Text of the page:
Last Friday, I had the privilege of giving a keynote lecture at the city school district’s teachers conference on diversity. This week, I will be posting excerpts from my talk, “Talking and Listening to Kids about Difference: Perspectives from Parenthropology.” Here is part 1:
The purpose of my talk is to remind ourselves of why it is important and meaningful to talk and listen to kids about difference, and to consider why we as adults refrain too often from this discussion, not only with children, but also among ourselves. I also offer my own thoughts on how we, as parents and teachers, might find ways of talking and listening that work for us all. In particular, I offer insights and approaches from the discipline in which I am trained, anthropology, which has engaged in more than 100 years of discussion on the meaning of difference.
Look around our classrooms and communities or read the news, both local and national, and it is hard not to notice that differences between people matter – even or, I suggest, especially in communities as apparently “homogeneous” as our community. These differences can include race, ethnicity, culture, language, class, gender, religion, and ability, among countless other ways that we might distinguish ourselves and each other. In my talk today, I will focus particularly on race and culture because they have been, and continue to be, especially powerful ideas and practices about difference among people in the United States and around the world today.
We know from our own experiences that difference can be cause for celebration and pride, and for conflict and pain. Children are no less aware of and sensitive to difference than adults are. They see it around them – even despite, for example, what we grown-ups might consider our well-intentioned efforts to keep our kids “color-blind.” They also observe our reactions, witness our behavior, and look to us as models for how they themselves ought to act and think. So, it seems to me that our challenge as teachers and parents is to help children make sense of what difference does and does not mean in our world today. At the same time, it seems to me that we might cultivate in children a sense of how we might think and act differently about difference. After all, we – adults and children alike – are not only members of our society and culture, we are also the makers and breakers of our own rules and customs. There is always, then, the possibility for change. This is why it seems to me important and meaningful for us to consider the matter of talking and listening to kids about difference – and for us, as teachers and parents, to be able to articulate a case for having this conversation to those who might require persuasion. In this talk, I offer words that you might use.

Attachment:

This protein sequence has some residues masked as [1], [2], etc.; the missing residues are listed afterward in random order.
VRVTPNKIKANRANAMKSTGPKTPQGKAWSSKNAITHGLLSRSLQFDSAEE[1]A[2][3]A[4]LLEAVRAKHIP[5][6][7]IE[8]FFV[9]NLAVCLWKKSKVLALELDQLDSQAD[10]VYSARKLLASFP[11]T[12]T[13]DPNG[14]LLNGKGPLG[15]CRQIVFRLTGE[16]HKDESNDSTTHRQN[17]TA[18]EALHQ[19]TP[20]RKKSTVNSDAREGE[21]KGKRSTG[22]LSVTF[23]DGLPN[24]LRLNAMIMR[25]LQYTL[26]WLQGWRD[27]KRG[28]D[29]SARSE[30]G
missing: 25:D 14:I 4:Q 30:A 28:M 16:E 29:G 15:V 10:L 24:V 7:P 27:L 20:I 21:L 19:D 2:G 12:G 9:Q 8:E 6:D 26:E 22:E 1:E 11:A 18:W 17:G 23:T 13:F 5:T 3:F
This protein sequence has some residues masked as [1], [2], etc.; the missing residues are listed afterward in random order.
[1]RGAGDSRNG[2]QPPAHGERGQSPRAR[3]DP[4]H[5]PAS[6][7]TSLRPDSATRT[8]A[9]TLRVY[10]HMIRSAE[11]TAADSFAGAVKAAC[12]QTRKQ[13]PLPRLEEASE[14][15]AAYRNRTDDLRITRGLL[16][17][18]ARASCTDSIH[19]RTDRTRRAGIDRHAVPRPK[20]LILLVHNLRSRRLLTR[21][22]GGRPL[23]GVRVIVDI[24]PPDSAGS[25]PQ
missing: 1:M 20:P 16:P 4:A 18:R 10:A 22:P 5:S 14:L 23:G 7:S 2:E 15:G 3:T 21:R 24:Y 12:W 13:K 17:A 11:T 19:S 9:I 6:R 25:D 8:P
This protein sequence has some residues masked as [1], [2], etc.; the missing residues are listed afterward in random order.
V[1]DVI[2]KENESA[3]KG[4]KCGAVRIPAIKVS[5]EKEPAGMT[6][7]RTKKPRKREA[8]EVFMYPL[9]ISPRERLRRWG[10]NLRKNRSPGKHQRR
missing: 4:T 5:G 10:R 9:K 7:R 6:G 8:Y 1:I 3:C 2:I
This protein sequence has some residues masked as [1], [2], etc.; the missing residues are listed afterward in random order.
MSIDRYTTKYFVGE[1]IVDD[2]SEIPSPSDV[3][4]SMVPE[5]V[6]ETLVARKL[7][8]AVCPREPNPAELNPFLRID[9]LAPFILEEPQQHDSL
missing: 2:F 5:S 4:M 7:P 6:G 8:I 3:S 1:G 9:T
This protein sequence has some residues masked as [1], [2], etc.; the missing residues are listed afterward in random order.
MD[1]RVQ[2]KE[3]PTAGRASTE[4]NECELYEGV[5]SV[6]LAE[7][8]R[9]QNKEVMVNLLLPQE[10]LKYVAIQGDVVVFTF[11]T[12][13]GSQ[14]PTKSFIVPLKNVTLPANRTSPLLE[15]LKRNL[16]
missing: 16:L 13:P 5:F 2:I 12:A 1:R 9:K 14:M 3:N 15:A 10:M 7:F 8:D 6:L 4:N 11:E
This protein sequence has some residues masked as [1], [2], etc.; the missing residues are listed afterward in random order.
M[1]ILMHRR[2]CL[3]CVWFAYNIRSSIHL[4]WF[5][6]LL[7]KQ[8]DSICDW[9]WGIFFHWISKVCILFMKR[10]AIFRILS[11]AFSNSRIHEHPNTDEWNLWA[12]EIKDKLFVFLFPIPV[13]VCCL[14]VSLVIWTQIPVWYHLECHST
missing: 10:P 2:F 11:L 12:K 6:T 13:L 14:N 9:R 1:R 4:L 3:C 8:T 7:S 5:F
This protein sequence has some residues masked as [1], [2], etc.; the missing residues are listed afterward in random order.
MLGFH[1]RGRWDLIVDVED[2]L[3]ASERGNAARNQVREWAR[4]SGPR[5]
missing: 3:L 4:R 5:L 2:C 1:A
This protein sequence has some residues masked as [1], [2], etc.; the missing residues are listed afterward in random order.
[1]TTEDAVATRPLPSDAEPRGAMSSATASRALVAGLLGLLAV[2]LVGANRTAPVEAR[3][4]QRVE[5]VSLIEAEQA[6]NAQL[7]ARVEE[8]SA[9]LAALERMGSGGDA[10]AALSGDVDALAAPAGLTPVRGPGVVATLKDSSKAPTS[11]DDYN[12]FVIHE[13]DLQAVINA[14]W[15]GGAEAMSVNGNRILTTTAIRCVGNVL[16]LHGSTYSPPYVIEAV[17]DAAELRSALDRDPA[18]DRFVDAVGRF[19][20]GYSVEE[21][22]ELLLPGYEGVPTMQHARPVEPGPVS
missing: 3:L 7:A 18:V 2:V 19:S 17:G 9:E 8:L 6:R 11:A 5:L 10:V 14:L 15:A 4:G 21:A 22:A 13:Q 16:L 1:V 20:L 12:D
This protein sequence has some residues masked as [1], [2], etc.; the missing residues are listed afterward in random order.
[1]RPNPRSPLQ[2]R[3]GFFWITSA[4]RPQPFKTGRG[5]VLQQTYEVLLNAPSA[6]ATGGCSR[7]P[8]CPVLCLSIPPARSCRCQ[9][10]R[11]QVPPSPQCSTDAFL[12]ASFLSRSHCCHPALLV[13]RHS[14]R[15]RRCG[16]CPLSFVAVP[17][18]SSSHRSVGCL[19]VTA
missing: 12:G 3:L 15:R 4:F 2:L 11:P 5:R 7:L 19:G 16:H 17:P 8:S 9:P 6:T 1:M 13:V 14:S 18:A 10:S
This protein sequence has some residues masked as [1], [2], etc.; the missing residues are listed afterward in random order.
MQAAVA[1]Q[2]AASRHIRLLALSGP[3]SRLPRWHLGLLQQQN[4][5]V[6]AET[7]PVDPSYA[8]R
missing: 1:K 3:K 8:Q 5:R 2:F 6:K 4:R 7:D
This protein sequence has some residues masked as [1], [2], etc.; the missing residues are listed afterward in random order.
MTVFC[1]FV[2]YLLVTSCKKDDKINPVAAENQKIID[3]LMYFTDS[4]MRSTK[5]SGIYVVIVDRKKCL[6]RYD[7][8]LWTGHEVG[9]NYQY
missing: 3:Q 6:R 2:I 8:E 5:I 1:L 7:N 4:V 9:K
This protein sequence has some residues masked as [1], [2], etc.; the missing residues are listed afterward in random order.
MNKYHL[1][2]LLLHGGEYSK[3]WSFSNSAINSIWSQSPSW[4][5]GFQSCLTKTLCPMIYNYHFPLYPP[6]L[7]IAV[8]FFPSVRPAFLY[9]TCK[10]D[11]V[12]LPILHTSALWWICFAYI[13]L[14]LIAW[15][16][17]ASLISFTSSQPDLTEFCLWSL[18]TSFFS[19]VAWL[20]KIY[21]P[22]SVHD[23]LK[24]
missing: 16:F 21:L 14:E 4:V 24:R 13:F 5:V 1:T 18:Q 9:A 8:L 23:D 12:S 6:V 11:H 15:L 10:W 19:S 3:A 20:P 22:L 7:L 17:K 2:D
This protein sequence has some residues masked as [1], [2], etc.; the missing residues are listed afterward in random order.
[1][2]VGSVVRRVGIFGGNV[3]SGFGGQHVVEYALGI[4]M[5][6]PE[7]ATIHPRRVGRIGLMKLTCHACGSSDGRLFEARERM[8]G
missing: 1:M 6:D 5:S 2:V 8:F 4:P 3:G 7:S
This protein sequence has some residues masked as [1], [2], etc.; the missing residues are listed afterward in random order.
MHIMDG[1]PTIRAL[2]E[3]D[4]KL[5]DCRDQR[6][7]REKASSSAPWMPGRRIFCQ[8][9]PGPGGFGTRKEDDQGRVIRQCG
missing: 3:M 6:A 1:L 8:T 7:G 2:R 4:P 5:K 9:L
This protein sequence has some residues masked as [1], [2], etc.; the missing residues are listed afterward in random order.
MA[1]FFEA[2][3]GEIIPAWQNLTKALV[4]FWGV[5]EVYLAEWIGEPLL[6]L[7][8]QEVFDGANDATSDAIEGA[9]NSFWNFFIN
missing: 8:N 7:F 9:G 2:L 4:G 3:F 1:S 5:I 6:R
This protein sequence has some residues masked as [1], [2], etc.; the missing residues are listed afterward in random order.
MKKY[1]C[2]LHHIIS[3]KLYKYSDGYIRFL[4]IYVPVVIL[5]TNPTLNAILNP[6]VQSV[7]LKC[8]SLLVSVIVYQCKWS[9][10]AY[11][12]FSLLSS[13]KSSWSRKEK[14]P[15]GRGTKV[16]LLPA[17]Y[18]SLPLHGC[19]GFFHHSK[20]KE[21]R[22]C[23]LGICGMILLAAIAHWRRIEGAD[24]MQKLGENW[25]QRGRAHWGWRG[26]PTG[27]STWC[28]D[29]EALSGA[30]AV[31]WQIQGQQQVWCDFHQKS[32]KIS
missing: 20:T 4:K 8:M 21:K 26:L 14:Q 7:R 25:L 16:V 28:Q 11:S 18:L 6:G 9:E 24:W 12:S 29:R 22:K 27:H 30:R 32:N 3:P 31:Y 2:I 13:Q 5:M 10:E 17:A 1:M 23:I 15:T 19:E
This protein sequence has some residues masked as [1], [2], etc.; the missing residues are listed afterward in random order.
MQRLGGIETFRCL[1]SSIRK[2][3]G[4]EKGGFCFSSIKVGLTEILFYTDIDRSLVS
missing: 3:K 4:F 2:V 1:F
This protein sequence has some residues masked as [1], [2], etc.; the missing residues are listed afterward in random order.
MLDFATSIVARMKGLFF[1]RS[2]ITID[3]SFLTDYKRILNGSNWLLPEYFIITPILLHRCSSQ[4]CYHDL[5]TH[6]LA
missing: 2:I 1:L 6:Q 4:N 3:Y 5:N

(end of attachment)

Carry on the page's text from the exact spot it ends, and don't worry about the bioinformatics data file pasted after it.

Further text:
My interest in how we talk and listen to kids about difference emerges from my concerns as a second-generation Korean American raising children of “mixed” heritage. On their father’s side, my children can claim roots in Italy, Germany, and other parts of Europe. Initially, I thought simply celebrating our family’s mixed heritage might be enough – that is, passively exposing them to the “positive” meanings of difference.
Then my daughter came home from school and asked me: “Why is it so important about Barack Obama?” Being a college professor, I demurred – I deflected the question back to her so that I could understand what she was asking me. I asked her: “What do you know about Barack Obama?” She told me: “Everyone is excited that he is running for president. Why?” So, I told her: “A long time ago, before your grandparents and your great-grandparents were born, some people, even a lot of people, in America believed that someone who looked like Barack Obama could never be president, could not go to school like you can, and even could belong to someone else who owned him.” Since then, Beanie and I have read stories together about enslavement and the Underground Railroad, and about heroes of the civil rights movement, like Rosa Parks and Martin Luther King. We have talked about how she, with a Korean American mother and a white American father, is like Barack Obama, who had a white American mother and a black Kenyan father.
Talking and listening to my daughter has changed my mind about whether or not “passive exposure” to race and ethnicity, and history and heritage is enough. I think we must talk and listen to kids about difference actively. If we do not guide our children on how to understand difference, then they will take their ideas from other sources who might not share the same cares and concerns that we have or who might not take the time and effort to explain what difference does and does not mean.